– L. Arthalia Cravin
Well, the Super Bowl half-time show is over and 108 million people watched. There’s been a lot a talk about the blackout. What I have to say about the blackout won’t sit well with some folks, but I say the blackout was about as black as New Orleans will ever be since the black exodus after Katrina. What I mean by this is that the word is that the “new” New Orleans is a lot less of a “chocolate city” than Ray Nagin hoped for. And it is—it was rebuilt to exclude certain folks from ever coming back. And for all his efforts Nagin just found himself on the receiving end of a federal indictment for corruption including wire fraud, bribery and money laundering. Imagine that, all the billions stolen—and not by Ray Nagin– after Katrina. And on top of that, New Orleans, Louisiana, one of the most corrupt places in history having the gall to indict Ray Nagin. But it’s all political—just as political as the “new” New Orleans which is a lot less chocolate—and the Super Bowl was supposed to introduce the “new” New Orleans to the world. Then the lights went out. Well they went out after Beyonce performance—prompting some to say that her “fire-hot” performance took out the power.
Okay, let’s talk about Mrs. Beyonce Carter’s performance. First Lady Mrs. Obama tweeted saying that “her family watched” the show and that Beyonce’s performance was “phenomenal.” One other person wrote a column wondering about a “teachable moment” in Beyonce’s performance. The teachable moment apparently came after Beyonce, dress in lacy leather, suitable for pole dancing only, began her pelvic thrusting, butt gyrating, “sock it to me” dancing before what had been a typical family viewing foot ball game. The person who posted the column wondered what to do with the children after Beyonce started to perform. They also wondered how to answer one child’s question, “Mama, what is that lady doing?
Well, I saw Beyonce’s first song and knew she was headed to “hotland.” I switched my channel to a PBS special about a naturally hot place–the history of Santa Fe, New Mexico. When I switched back to the game it was just in time for the 109 touchdown run and then the lights went out. I switched back to watching Santa Fe. I hear Baltimore won the game. But I’ve also heard that Beyonce “killed it” and that her performance was “electric.” One person was not so kind to Mr. Beyonce Carter. He said that Mr. Carter is disrespecting his wife and comes about as close to “pimping” her as anyone can get. Not my words but the words of a man who has been married to the same woman for 46 years and loves her dearly. For some reason after this man made this comment I wondered about the old George Burns and Gracie Allen show. Remember it was first on the radio back in the 1950s and then the couple transitioned to television. You know where I’m going. Would George Burns let Gracie dance like Beyonce—before of after giving birth? Bad comparison I know. But I wonder what Mr. Carter, Jay ZShawn Corey Knowles-Carter, felt while watching his wife “smack it to the world.” I hear he tweeted, “lights out.” Well, I suppose he is really the only one in a position to follow up on that one.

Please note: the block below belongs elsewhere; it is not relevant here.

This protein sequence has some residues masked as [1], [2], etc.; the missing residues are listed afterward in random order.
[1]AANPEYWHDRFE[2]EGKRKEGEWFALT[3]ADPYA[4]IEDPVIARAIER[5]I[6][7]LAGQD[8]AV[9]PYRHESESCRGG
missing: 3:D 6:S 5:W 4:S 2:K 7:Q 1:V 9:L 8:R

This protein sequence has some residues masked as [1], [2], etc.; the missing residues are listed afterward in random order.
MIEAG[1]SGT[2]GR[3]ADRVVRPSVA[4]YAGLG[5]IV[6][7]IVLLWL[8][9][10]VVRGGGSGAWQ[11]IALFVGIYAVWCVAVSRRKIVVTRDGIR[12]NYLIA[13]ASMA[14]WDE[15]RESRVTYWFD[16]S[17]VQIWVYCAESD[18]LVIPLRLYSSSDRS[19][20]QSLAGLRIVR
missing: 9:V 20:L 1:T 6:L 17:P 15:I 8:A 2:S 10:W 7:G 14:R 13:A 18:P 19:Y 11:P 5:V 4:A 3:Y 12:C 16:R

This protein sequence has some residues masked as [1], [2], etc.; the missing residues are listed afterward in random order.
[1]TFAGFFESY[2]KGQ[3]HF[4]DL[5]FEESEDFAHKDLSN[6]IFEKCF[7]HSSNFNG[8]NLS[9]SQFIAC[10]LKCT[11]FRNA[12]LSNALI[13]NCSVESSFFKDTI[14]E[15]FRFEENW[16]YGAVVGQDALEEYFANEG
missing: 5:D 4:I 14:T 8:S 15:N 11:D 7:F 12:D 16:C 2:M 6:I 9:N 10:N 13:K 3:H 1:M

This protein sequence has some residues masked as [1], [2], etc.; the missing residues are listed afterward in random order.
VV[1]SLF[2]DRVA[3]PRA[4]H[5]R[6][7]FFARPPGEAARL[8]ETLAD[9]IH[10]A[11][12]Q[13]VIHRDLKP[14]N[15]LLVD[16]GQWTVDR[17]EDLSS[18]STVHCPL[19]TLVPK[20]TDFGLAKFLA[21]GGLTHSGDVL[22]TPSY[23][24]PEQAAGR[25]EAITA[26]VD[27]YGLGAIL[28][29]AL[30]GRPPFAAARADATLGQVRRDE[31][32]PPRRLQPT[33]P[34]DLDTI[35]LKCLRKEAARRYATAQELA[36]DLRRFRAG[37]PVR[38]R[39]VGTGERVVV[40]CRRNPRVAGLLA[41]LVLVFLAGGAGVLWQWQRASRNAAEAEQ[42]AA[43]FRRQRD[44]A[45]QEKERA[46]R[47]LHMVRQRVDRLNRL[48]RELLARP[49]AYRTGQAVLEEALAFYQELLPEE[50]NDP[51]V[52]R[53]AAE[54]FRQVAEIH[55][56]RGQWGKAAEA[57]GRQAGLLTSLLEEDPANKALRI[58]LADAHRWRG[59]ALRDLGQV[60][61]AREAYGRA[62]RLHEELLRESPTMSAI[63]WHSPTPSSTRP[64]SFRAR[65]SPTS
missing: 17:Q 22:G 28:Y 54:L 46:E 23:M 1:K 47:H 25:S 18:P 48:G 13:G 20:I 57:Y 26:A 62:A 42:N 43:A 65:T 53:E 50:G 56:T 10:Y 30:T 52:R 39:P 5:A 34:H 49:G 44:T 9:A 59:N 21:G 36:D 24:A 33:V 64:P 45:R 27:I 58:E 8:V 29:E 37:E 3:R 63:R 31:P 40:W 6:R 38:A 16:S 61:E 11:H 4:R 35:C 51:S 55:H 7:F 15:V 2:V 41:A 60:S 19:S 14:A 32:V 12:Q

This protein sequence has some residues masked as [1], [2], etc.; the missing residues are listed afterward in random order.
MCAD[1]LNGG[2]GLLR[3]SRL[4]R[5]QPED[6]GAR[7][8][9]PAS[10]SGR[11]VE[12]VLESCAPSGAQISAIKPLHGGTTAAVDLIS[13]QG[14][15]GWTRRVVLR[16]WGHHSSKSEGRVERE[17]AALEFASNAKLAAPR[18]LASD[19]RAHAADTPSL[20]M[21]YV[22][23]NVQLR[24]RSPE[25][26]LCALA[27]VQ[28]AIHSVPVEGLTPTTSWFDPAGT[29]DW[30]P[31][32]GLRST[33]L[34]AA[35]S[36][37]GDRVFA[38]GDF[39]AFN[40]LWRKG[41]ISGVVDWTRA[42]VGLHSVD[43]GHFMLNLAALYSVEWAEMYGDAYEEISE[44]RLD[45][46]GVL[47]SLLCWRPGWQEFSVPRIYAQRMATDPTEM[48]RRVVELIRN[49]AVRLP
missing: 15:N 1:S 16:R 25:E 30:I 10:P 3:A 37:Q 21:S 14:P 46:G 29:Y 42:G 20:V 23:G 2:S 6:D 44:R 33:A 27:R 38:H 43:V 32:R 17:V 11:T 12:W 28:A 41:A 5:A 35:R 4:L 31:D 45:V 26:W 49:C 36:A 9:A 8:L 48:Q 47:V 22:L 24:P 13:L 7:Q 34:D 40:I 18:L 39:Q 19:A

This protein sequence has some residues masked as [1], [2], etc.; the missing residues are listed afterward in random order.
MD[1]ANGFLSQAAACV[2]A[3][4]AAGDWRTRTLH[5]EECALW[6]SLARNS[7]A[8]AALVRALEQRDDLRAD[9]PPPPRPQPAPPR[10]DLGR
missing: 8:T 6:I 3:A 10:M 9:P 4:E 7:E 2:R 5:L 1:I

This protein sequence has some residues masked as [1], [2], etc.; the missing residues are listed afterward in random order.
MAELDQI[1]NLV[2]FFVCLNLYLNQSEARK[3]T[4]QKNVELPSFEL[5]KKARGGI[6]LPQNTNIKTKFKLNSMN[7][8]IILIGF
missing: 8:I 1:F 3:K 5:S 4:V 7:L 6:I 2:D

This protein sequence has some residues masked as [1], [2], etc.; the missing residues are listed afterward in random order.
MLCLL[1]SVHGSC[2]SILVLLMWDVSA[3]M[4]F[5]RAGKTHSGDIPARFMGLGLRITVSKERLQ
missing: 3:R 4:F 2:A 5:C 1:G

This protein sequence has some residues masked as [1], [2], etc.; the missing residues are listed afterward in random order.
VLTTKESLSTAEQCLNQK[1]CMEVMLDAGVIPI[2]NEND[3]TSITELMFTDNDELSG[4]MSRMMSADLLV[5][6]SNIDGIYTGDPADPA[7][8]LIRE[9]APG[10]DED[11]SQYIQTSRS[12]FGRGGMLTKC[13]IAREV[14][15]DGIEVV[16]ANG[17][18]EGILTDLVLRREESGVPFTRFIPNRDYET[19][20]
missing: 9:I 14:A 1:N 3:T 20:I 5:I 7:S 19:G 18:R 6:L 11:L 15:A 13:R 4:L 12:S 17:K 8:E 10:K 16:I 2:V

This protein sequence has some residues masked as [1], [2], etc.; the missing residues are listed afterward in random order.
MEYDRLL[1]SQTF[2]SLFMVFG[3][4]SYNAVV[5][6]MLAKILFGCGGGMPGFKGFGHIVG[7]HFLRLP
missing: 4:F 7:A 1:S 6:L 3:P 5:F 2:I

Still, how much is too much when it comes to pelvic-thrusting booty-shaking? Is Beyonce reinforcing the old tired stereotype about “super-sexed” black women? Is she feeding this stereotype? Is her skin color and blond hair somehow giving her an edge to “push the envelope” on public sexuality—a sort of “new Madonna? “ What is Beyonce’s personal message to young black girls? I suppose” nothing” should be the answer because after all there are other pelvic-thrusting booty-shakers out there, namely Madonna and Jennifer Lopez. In fact, musical performances that cater to the libido have been around for years. Remember Teddy Pendergrass, “Close the Door?” Remember Marvin Gaye’s “Sexual Healing?” These men gyrated and grinded their lower anatomy before women audiences for years—prompting hundreds of women to fill many a stage with all sorts of underwear. A recent “Unsung” episode about Isaac Hayes said that he asked his lighting and stage men not to show his lower body during a few of his songs because he “made himself hot,” if you get my drift. And, there is a crop of new artists who engage in all sorts of simulated sex acts while performing. So what is the teachable moment to our kids about all of these performers—other than the well known “sex sells?” And sell it does. I hear that Beyonce signed a $50 million deal to sell Pepsi, gracing a can of Pepsi in her usual butt-focused scant attire. Still I had to wonder about what recently happened to Susan Rice after President Obama nominated her to become the new Secretary of State. Remember how the “dogs” came out to derail her nomination? Remember how Rice was vilified by folks like John McCain for events that Rice had nothing to do with? I wonder if John McCain watched Beyonce’s half-time performance and “enjoyed” it. How is it that a woman who climbed the ranks at the State Department cannot use her brain in service to America but someone who can “sho shake her booty” can get center stage? What is the real message about black females in all this? Or, as some folks are saying, “Hey, it’s just a foot ball game—just fun—stop being so critical—lighten up.” I say “maybe—and then again maybe not.”
Copyright 2013 – L. Arthalia Cravin. All rights Reserved. No part of this commentary may be reproduced, stored in a retrieval system, or transmitted by any means, electronic, mechanical, photocopying, recording, or otherwise, without written permission from the author.